13 Jul 2016
MillionPlus, the Association of Modern Universities, has published its response to the Department of Health’s Reforming healthcare education funding: creating a sustainable future workforce consultation, calling for the abolition of NHS bursaries to be deferred at least until the 2018-19 academic year.
Professor Dave Phoenix, Chair of MillionPlus and Vice-Chancellor of London South Bank University, said:
“The Department of Health’s proposals create risks in a number of areas, not least because many of the premises are less than water tight. In particular Ministers have been unable to provide assurances on the funding and the management of placements that are essential to deliver the additional 10,000 qualified nurses, midwives and allied health professional staff that Ministers say will be provided by replacing NHS bursaries with the student loan system.
“These students are required to complete up to 2,300 hours of clinical placements during their course to obtain professional registration. Unless the Department of Health allocates sufficient ring-fenced funds for more placements, any expansion of the market will be limited by the availability of funding in NHS Trusts and providers that are already cash-strapped.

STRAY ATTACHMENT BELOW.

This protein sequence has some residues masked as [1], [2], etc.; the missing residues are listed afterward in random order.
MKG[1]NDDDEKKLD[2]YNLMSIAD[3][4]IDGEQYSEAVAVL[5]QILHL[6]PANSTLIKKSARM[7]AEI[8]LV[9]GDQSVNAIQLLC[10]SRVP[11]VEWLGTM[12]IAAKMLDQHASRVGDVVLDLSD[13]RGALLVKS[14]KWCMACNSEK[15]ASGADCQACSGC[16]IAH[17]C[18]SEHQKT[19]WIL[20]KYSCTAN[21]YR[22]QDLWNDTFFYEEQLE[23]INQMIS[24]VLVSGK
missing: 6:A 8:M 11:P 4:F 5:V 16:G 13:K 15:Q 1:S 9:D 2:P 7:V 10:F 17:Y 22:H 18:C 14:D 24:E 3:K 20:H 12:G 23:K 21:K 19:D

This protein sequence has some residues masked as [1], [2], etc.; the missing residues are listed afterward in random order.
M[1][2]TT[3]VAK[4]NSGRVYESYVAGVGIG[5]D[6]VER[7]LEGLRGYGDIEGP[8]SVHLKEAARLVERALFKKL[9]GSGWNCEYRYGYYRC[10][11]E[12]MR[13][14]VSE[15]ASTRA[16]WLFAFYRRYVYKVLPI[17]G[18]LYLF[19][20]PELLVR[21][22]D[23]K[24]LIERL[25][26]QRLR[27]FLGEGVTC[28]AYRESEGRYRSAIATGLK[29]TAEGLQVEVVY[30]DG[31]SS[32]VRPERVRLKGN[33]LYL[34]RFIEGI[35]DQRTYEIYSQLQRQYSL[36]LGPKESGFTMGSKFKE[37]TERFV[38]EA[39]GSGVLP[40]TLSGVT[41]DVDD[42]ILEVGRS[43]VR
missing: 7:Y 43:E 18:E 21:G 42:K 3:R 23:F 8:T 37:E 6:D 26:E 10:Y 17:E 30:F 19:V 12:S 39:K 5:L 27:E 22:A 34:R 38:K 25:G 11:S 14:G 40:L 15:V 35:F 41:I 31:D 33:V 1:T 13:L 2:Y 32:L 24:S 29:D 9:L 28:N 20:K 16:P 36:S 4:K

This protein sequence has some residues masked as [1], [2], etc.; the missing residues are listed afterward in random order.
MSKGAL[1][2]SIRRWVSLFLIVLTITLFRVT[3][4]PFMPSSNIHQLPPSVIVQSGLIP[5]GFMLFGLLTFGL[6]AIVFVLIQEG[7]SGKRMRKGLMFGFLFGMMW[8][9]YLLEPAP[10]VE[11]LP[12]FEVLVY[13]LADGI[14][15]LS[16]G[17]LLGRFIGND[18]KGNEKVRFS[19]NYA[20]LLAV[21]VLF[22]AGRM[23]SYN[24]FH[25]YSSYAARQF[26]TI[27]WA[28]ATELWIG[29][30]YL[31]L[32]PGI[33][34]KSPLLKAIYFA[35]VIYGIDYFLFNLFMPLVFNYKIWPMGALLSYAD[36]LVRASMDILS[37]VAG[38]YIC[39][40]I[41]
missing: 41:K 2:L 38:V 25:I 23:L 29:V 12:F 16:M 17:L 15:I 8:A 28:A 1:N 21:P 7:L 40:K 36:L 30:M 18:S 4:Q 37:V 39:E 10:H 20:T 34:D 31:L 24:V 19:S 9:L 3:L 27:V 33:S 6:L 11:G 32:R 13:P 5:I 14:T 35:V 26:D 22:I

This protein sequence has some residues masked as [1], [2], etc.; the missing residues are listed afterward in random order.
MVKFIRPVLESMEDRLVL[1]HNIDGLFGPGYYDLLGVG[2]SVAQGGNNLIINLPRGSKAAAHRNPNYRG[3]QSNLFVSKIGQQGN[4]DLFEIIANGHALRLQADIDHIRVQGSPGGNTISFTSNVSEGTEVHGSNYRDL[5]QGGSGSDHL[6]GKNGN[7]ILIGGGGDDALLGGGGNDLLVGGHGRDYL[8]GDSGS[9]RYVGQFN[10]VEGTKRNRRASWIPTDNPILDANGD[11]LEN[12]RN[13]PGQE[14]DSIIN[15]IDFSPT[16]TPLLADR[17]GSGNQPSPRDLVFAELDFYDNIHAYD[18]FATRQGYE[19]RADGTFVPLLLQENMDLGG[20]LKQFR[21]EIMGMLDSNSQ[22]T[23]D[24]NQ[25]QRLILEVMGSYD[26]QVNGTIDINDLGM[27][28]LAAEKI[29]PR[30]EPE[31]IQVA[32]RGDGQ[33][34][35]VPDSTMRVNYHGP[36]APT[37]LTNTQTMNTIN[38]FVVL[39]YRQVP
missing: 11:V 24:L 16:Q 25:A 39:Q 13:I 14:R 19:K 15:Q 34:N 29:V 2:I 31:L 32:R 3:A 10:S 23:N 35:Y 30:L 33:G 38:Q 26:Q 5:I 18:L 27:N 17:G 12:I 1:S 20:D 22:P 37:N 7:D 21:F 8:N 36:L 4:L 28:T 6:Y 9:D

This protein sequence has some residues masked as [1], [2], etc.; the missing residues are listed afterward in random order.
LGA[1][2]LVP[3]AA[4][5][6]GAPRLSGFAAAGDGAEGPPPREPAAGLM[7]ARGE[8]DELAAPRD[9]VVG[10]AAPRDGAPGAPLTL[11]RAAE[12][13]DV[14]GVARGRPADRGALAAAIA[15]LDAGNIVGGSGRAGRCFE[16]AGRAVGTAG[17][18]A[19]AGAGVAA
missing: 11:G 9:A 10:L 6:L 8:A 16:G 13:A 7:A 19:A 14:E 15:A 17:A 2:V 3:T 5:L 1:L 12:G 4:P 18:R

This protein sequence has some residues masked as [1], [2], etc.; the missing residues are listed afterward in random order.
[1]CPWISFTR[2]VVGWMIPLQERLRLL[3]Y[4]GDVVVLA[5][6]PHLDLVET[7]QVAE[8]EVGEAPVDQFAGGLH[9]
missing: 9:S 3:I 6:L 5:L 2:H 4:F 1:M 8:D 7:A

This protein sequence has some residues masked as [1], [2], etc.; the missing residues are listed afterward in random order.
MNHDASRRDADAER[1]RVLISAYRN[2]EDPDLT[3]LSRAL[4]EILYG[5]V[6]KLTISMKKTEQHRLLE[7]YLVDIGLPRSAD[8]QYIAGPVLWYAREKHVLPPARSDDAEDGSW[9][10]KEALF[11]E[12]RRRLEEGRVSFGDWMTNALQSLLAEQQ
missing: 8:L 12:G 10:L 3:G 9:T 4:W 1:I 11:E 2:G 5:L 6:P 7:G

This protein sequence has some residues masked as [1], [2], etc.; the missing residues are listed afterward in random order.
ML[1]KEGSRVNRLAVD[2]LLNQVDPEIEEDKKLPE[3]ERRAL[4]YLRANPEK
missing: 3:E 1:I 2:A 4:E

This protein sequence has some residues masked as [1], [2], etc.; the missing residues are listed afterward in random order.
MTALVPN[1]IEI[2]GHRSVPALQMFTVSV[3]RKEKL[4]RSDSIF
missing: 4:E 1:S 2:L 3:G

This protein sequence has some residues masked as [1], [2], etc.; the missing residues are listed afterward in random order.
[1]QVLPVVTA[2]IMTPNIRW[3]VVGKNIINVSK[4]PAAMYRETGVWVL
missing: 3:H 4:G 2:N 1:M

“Ministers have repeatedly said that many students are turned away from nursing courses each year. However, each potential student can make up to five applications, some applicants are not offered places because they are not qualified and there is already a shortage of good applicants in areas such as adult nursing. It is therefore important that enrolments rather than applications are taken into account by Ministers.
“It is well-known that part-time and mature students are more debt averse and that they make up a much higher proportion of the nursing, midwifery and allied health student cohort. The abolition of bursaries has the potential to undermine the future diversity of the NHS workforce as well as future participation in postgraduate pre-registration study in particular for those graduates who have accessed the 2012 loan system.
“Unfortunately, the consultation also begs questions about the future funding of programmes which support the primary care workforce including health visitors, district and school nurses and is silent on the funding of pathways to support mental health. Given the priority that the government has placed on this agenda this is a major omission.
“The admissions year for 2017-18 students opens in autumn 2016. Given the lack of any real assurances about placement funding and the many questions that remain outstanding, it would be in the best interests of students and the short and long-term future of the NHS workforce if the abolition of NHS bursaries was deferred until the 2018-19 academic year at the earliest.
“This would allow the transition to the student loan system that the government wants to progress, to be properly managed and the problems highlighted in the responses of MillionPlus and the professional health organisations to be fully considered and sorted out.”
Notes to editors